Machu Picchu Location:
The Machu Picchu archaeological complex is located in the department of Cusco, in the Urubamba province and district of Machu Picchu. It is perched on the eastern slopes of the Vilcanota mountain range, a chain of mountains condensed by the Apurimac and Urubamba Rivers (great white water rafting!).
Hours of Operation:
Machu Picchu is open from 6:30 am to 5:30 pm (last admission at 4:00 pm).
Where you´ll stay:
Machu Picchu is located at the top of a small mountain next to the village called Aguas Calientes ¨hot waters¨. All available hotels except for the Sanctuary Lodge are located in this village.
From Aguas Calientes to the Citadel:
You can reach the Machu Picchu citadel on foot which takes about 45 minutes-1 hour and a half if you take it slow and includes a steep set of stone stairs. This hike is about 9km (5.5 miles) and is considered a moderately challenging trek that is suitable for anyone in reasonable physical shape. If you want to be one of the first to enjoy Machu Picchu, you should begin your hike by 4:00 am. On the bright side, the trek down is much easier and quicker! The other option is to take the bus from Aguas Calientes. The buses run every 15 minutes from 6:00 am until 4:30 pm, which the last bus back to the village at 5:30 pm. If you are starting your day bright and early, you should wait at the bus station by 4:00 am, as the lines get ridiculously long!
Much to one´s surprise, Machu Picchu actually lies at a lower elevation than Cusco!. Machu Picchu is situated at 2,340 meters (7,940 feet), while Cusco is at 3,399 meters (11,150 feet). Considering this, it is a good idea to go to Machu Picchu during the first days of your trip and save higher elevation excursions for later!. To avoid altitude sickness, it is encouraged to drink plenty of water as well as chew on coca leaves or drink the delicious, authentic mate de coca. Luckily, altitude sickness does not affect everyone- you could be lucky!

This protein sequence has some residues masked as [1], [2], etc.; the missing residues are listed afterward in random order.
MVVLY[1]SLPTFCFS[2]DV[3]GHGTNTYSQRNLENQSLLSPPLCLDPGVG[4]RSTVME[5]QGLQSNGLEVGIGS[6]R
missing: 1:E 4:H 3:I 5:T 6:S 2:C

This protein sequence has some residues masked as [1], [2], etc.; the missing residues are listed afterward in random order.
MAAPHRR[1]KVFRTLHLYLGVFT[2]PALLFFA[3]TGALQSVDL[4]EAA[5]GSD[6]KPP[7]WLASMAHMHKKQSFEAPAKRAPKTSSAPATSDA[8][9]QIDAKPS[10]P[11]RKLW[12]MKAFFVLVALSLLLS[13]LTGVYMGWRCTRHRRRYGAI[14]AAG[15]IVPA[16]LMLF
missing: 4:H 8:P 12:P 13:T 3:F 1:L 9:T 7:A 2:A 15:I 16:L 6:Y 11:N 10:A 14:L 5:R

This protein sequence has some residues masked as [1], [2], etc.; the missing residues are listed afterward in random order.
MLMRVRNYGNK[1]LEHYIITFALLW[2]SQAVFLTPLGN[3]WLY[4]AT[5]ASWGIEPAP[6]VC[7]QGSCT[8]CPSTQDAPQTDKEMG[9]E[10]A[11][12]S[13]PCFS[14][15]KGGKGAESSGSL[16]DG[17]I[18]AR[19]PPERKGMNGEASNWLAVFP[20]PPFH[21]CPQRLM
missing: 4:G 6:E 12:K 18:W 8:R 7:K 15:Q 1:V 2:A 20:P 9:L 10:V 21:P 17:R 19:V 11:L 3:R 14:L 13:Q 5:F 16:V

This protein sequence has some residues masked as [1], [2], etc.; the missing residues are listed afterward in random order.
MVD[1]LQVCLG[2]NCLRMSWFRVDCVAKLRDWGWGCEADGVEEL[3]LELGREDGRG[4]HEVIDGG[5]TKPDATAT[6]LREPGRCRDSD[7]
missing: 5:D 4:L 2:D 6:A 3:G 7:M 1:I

Machu Picchu is located in a subtropical zone, so the climate is generally warm and humid throughout the day and cools at night. Temperatures range between 11 and 27 degrees Celsius (52 and 81 Fahrenheit). This zone is typically rainy, especially between November and March.
Best Times to Visit:
The ideal time to visit Machu Picchu is from May to September. During this time, it rains very little in the Andean region. Although it is winter, the temperatures in the Cusco, Sacred Valley, and Machu Picchu do not fluctuate much during the day.
The second best time to visit would be in March, April, October, or November. During these months, there may be some rain, but also may get lucky with uninterrupted sunny days. The months to avoid are December, January, and especially February and early March due to high rain levels.
The languages spoken in this area are Spanish (Castellano) and Quechua, the traditional language of the Incas.
How do I get there?
There are two ways to get to Machu Picchu: